20 thoughts on “Aisha’s ‘sort-of-cry’ sleep solution [patent pending]”

  1. I'm glad that he's sleeping!!!!! I've heard that fans and white noise will help. I have always had to have a fan in my room even when it's 20 below outside! Pixie


  2. My memory is hazy but I think my experience was similar to yours. But I couldn't get rid of the last one-two feedings until I weaned her (at one year and eight months).


    p.s. I always read; just don't always comment πŸ™‚


  3. Pixie- I strongly suggest you invest in one! Everyone I know swears by them- and I wish I had thought of this sooner!

    Anon, thanks! Yay indeed! πŸ™‚

    Rasha, what made you choose to wean then? I am so confused about when to start that process. I had always planned to do nurse for six months- then it became one year- now that one year is approaching I'm feeling ambivlanet about quitting- but the idea of sleeping full uninterrupted nights if I wean is alluring. [And thanks for letting me know you still read :)]


  4. I don't remember on when I planned to wean before I had my daughter (maybe I thought one year was good?). But after having her, at some point I realized that I enjoyed breastfeeding and that I had a good supply and my daugher had become attached to it by then too. So, I thought two years max. I pumped until she was 8 mo old but then I stayed home with her. By the time she was nearing two, I was interviewing for jobs and I thought I better wean her now before she starts daycare. I was visiting my family for a week so they encouraged me to do it then because they could help distract her (and they did). I have to admit I was sad at first (to loose that bond). But eventually I was glad because she started sleeping through the night. I do see myself breastfeeding again for that long with another child (when/if I am blessed to have one). Breastfeeding is like motherhood more generally: you don't know how great it is until you try it (even though it can be the hardest thing you've ever done in your life).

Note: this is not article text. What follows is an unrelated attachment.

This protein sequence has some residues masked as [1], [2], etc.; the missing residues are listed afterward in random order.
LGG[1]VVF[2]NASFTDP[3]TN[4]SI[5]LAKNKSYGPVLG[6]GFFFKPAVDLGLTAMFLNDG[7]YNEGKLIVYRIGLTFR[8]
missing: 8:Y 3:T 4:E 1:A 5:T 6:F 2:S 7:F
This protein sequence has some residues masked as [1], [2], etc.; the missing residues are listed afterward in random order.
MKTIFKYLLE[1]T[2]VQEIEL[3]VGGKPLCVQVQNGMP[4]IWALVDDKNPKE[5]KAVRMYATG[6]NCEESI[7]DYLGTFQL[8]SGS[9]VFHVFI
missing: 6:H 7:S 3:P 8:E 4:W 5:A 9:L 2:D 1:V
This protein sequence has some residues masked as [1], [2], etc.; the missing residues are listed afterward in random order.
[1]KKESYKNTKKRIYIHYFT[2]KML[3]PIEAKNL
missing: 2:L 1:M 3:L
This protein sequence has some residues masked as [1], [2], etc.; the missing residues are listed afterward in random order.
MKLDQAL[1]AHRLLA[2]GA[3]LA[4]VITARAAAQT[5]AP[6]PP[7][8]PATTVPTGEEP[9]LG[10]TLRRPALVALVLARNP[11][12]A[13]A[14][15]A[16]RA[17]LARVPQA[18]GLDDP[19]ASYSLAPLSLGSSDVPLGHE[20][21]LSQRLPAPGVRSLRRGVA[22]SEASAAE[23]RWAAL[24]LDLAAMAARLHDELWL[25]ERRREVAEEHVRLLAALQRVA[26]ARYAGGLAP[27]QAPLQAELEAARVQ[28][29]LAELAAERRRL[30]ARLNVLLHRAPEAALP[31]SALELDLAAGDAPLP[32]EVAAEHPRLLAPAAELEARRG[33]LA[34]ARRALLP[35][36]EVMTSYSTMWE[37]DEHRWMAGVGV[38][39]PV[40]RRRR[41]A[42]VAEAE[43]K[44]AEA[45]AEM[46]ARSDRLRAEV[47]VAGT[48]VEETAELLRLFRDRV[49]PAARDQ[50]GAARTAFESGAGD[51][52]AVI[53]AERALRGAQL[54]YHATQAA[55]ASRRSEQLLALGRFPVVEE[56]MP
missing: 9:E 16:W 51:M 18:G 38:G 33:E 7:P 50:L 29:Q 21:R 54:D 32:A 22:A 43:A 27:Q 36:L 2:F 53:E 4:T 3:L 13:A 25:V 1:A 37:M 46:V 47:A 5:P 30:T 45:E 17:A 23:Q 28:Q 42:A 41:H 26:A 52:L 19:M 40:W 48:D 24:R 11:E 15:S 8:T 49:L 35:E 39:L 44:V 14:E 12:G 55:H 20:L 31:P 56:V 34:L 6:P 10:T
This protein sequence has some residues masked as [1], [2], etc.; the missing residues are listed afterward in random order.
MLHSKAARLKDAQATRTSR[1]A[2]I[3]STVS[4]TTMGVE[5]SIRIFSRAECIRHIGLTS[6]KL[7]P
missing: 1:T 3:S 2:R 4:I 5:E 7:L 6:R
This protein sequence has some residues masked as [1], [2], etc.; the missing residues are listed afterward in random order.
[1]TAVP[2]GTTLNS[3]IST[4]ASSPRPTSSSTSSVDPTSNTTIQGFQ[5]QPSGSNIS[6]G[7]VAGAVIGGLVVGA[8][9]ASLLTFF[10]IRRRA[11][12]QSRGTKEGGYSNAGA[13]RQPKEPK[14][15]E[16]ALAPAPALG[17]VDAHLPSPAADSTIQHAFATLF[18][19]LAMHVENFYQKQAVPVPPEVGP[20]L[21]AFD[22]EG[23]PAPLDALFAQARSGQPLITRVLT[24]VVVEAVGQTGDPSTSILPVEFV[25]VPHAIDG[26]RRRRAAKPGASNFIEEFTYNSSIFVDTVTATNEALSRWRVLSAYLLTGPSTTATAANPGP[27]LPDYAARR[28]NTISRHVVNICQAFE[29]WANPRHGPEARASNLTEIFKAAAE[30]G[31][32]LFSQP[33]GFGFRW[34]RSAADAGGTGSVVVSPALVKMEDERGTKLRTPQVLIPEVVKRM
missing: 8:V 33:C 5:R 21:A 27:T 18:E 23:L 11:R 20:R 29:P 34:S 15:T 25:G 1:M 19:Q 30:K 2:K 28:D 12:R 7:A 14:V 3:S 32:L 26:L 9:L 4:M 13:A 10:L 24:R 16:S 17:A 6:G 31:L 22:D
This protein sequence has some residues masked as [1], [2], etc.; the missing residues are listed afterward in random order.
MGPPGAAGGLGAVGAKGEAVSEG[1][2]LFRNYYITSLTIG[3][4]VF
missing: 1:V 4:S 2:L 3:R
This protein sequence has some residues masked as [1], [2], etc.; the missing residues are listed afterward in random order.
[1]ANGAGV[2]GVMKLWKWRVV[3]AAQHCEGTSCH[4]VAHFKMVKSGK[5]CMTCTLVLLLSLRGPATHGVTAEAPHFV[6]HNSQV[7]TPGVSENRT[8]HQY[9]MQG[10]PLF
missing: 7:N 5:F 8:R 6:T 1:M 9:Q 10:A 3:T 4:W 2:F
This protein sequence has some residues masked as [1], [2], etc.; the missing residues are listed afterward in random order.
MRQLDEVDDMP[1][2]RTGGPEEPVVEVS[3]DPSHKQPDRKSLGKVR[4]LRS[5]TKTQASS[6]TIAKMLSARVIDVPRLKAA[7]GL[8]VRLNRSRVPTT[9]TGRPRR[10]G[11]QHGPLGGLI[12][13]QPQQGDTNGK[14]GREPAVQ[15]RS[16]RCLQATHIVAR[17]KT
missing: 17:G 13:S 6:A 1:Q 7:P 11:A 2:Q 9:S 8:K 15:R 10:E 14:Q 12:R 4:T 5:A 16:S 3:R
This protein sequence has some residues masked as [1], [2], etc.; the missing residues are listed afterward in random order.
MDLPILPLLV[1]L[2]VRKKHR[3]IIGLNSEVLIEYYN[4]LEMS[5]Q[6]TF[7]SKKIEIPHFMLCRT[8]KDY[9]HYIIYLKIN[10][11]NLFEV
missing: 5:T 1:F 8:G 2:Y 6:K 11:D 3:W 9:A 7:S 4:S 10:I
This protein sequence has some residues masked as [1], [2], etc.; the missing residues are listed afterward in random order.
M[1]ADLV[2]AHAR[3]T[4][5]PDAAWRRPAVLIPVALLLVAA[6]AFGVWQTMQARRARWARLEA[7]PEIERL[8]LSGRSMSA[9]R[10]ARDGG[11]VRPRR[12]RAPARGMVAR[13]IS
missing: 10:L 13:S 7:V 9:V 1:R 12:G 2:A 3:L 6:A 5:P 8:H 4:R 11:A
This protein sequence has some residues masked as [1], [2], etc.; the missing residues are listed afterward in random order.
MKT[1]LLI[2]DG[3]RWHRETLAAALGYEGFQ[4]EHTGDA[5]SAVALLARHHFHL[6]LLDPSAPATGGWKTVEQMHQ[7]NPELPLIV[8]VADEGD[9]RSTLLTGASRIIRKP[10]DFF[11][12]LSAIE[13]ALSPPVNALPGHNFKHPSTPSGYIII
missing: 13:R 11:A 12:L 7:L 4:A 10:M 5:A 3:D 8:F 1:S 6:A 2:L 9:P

5. Sigh, Aisha, I have tried EVERYTHING! D has no trouble falling asleep, but STILL wakes up twice at night. The best part? Danny is 17 months old! My guess is that he wakes p hungry because he is such a BAD eater. My dark circles have started to make me look 10 years older then I am. Now I am just biding my time. He cannot possibly be doing this when he is 5. Or can he?


  6. So glad he's sleeping for you!! =) And I completely agree with your philosophy – each parent is their own best expert and has to find what works for them and theirs. But it sure helps hearing what works for others! πŸ™‚